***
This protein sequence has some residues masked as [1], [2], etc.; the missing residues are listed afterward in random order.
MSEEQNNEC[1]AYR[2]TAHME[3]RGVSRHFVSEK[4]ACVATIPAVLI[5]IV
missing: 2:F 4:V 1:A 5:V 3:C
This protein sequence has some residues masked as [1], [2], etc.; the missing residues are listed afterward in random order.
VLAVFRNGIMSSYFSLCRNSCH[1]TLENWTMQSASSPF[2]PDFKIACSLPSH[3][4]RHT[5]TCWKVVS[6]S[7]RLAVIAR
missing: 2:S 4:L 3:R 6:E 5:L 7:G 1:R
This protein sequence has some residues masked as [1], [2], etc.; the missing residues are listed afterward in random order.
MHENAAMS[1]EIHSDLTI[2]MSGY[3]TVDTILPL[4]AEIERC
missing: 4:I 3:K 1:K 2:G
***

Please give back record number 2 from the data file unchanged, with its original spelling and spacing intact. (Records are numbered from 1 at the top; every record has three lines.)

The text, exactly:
This protein sequence has some residues masked as [1], [2], etc.; the missing residues are listed afterward in random order.
VLAVFRNGIMSSYFSLCRNSCH[1]TLENWTMQSASSPF[2]PDFKIACSLPSH[3][4]RHT[5]TCWKVVS[6]S[7]RLAVIAR
missing: 2:S 4:L 3:R 6:E 5:L 7:G 1:R